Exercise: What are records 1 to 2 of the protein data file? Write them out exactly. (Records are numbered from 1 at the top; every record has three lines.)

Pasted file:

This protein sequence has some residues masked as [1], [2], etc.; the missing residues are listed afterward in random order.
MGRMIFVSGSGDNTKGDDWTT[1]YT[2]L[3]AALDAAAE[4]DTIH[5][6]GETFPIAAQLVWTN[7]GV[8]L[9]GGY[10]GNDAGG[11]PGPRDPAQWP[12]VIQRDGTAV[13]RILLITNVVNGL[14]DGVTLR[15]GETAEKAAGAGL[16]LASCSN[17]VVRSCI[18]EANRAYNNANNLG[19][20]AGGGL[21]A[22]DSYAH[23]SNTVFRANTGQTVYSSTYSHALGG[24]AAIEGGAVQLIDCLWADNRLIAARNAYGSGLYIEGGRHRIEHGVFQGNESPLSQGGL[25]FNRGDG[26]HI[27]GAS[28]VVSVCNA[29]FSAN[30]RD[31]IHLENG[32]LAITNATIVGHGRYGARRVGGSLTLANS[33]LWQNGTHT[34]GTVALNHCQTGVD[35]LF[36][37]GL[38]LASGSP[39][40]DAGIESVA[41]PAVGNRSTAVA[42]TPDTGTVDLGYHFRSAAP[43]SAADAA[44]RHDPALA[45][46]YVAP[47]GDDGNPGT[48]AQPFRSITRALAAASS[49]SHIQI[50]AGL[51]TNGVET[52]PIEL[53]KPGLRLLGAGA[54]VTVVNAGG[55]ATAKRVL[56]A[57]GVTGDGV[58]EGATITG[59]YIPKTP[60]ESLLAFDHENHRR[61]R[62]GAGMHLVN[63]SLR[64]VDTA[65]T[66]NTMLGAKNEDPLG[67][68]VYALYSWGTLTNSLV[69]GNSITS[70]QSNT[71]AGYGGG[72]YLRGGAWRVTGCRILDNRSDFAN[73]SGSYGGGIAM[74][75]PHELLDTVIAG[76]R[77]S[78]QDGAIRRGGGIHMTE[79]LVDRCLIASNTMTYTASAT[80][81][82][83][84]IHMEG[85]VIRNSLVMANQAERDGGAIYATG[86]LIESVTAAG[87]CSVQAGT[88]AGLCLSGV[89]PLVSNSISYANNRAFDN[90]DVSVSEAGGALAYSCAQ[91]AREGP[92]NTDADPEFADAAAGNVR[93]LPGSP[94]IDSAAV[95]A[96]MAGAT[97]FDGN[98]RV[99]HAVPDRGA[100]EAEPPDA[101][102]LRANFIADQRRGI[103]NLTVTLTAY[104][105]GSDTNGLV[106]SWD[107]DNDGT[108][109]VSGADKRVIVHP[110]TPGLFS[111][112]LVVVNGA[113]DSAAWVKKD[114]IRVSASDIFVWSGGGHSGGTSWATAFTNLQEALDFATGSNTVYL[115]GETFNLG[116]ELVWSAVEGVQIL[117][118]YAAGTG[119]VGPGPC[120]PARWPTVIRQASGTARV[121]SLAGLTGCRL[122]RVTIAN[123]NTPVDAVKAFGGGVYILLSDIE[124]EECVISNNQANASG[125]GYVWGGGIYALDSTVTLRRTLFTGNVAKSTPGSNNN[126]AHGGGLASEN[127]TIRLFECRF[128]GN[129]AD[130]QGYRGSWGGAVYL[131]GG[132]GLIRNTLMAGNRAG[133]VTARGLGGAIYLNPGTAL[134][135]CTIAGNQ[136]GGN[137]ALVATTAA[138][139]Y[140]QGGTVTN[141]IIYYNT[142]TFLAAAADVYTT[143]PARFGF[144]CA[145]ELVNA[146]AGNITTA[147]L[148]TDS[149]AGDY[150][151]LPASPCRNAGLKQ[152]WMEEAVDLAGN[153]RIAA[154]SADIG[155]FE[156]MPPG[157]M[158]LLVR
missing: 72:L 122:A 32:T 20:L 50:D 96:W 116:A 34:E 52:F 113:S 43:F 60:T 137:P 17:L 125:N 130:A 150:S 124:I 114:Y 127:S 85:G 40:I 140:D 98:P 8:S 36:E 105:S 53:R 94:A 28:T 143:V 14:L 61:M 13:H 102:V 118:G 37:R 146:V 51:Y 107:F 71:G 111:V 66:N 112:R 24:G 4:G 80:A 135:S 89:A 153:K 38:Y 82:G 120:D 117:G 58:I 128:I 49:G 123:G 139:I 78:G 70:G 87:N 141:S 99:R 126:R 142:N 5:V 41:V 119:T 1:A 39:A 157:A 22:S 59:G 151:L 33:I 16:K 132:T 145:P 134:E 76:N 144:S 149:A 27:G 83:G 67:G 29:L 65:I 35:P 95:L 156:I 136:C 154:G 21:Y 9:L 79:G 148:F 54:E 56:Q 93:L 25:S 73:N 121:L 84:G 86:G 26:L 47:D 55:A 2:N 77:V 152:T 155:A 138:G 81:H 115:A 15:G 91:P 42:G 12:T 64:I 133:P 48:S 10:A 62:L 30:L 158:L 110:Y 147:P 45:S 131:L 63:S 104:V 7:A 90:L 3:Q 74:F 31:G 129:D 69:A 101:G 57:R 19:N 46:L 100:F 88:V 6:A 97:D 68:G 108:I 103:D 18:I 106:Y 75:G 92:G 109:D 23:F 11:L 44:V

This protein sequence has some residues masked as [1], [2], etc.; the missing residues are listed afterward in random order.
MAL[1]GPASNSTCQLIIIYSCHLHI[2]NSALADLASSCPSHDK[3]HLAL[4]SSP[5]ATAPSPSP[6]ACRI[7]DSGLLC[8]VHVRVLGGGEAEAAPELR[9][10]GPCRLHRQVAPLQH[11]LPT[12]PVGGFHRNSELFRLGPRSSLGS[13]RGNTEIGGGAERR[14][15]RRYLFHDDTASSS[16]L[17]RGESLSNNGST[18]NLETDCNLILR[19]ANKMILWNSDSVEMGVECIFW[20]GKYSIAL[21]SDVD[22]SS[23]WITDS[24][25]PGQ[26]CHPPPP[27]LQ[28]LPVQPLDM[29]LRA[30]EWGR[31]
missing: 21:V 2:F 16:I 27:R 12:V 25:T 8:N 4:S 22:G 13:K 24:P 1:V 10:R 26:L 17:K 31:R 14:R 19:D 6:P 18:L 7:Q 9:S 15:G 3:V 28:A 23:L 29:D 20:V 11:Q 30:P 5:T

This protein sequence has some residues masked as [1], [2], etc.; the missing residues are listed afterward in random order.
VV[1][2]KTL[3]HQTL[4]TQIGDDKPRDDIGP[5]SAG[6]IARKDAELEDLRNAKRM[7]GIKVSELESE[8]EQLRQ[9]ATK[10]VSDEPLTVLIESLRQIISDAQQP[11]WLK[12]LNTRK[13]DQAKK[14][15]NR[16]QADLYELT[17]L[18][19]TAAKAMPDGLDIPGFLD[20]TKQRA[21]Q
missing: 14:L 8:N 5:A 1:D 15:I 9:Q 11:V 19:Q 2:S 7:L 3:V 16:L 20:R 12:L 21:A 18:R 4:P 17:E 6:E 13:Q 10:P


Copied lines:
This protein sequence has some residues masked as [1], [2], etc.; the missing residues are listed afterward in random order.
MGRMIFVSGSGDNTKGDDWTT[1]YT[2]L[3]AALDAAAE[4]DTIH[5][6]GETFPIAAQLVWTN[7]GV[8]L[9]GGY[10]GNDAGG[11]PGPRDPAQWP[12]VIQRDGTAV[13]RILLITNVVNGL[14]DGVTLR[15]GETAEKAAGAGL[16]LASCSN[17]VVRSCI[18]EANRAYNNANNLG[19][20]AGGGL[21]A[22]DSYAH[23]SNTVFRANTGQTVYSSTYSHALGG[24]AAIEGGAVQLIDCLWADNRLIAARNAYGSGLYIEGGRHRIEHGVFQGNESPLSQGGL[25]FNRGDG[26]HI[27]GAS[28]VVSVCNA[29]FSAN[30]RD[31]IHLENG[32]LAITNATIVGHGRYGARRVGGSLTLANS[33]LWQNGTHT[34]GTVALNHCQTGVD[35]LF[36][37]GL[38]LASGSP[39][40]DAGIESVA[41]PAVGNRSTAVA[42]TPDTGTVDLGYHFRSAAP[43]SAADAA[44]RHDPALA[45][46]YVAP[47]GDDGNPGT[48]AQPFRSITRALAAASS[49]SHIQI[50]AGL[51]TNGVET[52]PIEL[53]KPGLRLLGAGA[54]VTVVNAGG[55]ATAKRVL[56]A[57]GVTGDGV[58]EGATITG[59]YIPKTP[60]ESLLAFDHENHRR[61]R[62]GAGMHLVN[63]SLR[64]VDTA[65]T[66]NTMLGAKNEDPLG[67][68]VYALYSWGTLTNSLV[69]GNSITS[70]QSNT[71]AGYGGG[72]YLRGGAWRVTGCRILDNRSDFAN[73]SGSYGGGIAM[74][75]PHELLDTVIAG[76]R[77]S[78]QDGAIRRGGGIHMTE[79]LVDRCLIASNTMTYTASAT[80][81][82][83][84]IHMEG[85]VIRNSLVMANQAERDGGAIYATG[86]LIESVTAAG[87]CSVQAGT[88]AGLCLSGV[89]PLVSNSISYANNRAFDN[90]DVSVSEAGGALAYSCAQ[91]AREGP[92]NTDADPEFADAAAGNVR[93]LPGSP[94]IDSAAV[95]A[96]MAGAT[97]FDGN[98]RV[99]HAVPDRGA[100]EAEPPDA[101][102]LRANFIADQRRGI[103]NLTVTLTAY[104][105]GSDTNGLV[106]SWD[107]DNDGT[108][109]VSGADKRVIVHP[110]TPGLFS[111][112]LVVVNGA[113]DSAAWVKKD[114]IRVSASDIFVWSGGGHSGGTSWATAFTNLQEALDFATGSNTVYL[115]GETFNLG[116]ELVWSAVEGVQIL[117][118]YAAGTG[119]VGPGPC[120]PARWPTVIRQASGTARV[121]SLAGLTGCRL[122]RVTIAN[123]NTPVDAVKAFGGGVYILLSDIE[124]EECVISNNQANASG[125]GYVWGGGIYALDSTVTLRRTLFTGNVAKSTPGSNNN[126]AHGGGLASEN[127]TIRLFECRF[128]GN[129]AD[130]QGYRGSWGGAVYL[131]GG[132]GLIRNTLMAGNRAG[133]VTARGLGGAIYLNPGTAL[134][135]CTIAGNQ[136]GGN[137]ALVATTAA[138][139]Y[140]QGGTVTN[141]IIYYNT[142]TFLAAAADVYTT[143]PARFGF[144]CA[145]ELVNA[146]AGNITTA[147]L[148]TDS[149]AGDY[150][151]LPASPCRNAGLKQ[152]WMEEAVDLAGN[153]RIAA[154]SADIG[155]FE[156]MPPG[157]M[158]LLVR
missing: 72:L 122:A 32:T 20:L 50:D 96:W 116:A 34:E 52:F 113:S 43:F 60:T 137:P 17:L 125:N 130:A 150:S 124:I 114:Y 127:S 85:G 40:I 140:D 98:P 8:S 36:E 105:S 53:R 94:A 28:T 143:V 14:L 61:M 13:H 102:V 118:G 37:R 146:V 51:Y 107:F 71:G 111:V 66:N 112:R 24:G 4:G 80:A 135:S 89:A 153:K 38:Y 82:G 120:D 117:G 58:I 128:I 49:G 123:G 139:I 78:G 70:G 87:N 141:S 99:R 126:R 142:N 5:V 41:V 119:T 1:A 39:A 157:A 22:S 59:G 151:L 33:I 16:K 132:T 145:P 134:E 76:N 144:S 149:A 27:G 83:G 67:G 29:L 65:I 35:P 95:L 156:I 136:C 154:G 21:Y 9:L 79:G 148:F 54:E 56:Q 93:L 25:S 73:N 121:L 84:G 86:G 26:L 47:D 55:A 2:N 77:V 152:T 155:A 138:G 81:H 115:A 15:G 91:P 42:G 12:T 64:I 133:P 48:S 10:A 62:L 30:L 158:L 110:Y 147:P 45:S 131:L 63:S 104:V 7:A 90:L 3:Q 74:F 31:G 129:D 69:A 101:G 57:R 19:N 46:L 100:F 88:V 6:A 97:D 68:G 108:I 103:D 18:I 106:Y 75:G 92:G 109:D 23:F 11:L 44:V

This protein sequence has some residues masked as [1], [2], etc.; the missing residues are listed afterward in random order.
MAL[1]GPASNSTCQLIIIYSCHLHI[2]NSALADLASSCPSHDK[3]HLAL[4]SSP[5]ATAPSPSP[6]ACRI[7]DSGLLC[8]VHVRVLGGGEAEAAPELR[9][10]GPCRLHRQVAPLQH[11]LPT[12]PVGGFHRNSELFRLGPRSSLGS[13]RGNTEIGGGAERR[14][15]RRYLFHDDTASSS[16]L[17]RGESLSNNGST[18]NLETDCNLILR[19]ANKMILWNSDSVEMGVECIFW[20]GKYSIAL[21]SDVD[22]SS[23]WITDS[24][25]PGQ[26]CHPPPP[27]LQ[28]LPVQPLDM[29]LRA[30]EWGR[31]
missing: 21:V 2:F 16:I 27:R 12:V 25:T 8:N 4:S 22:G 13:K 24:P 1:V 10:R 26:L 17:K 31:R 14:R 19:D 6:P 18:L 7:Q 9:S 15:G 3:V 28:A 23:L 29:D 20:V 11:Q 30:P 5:T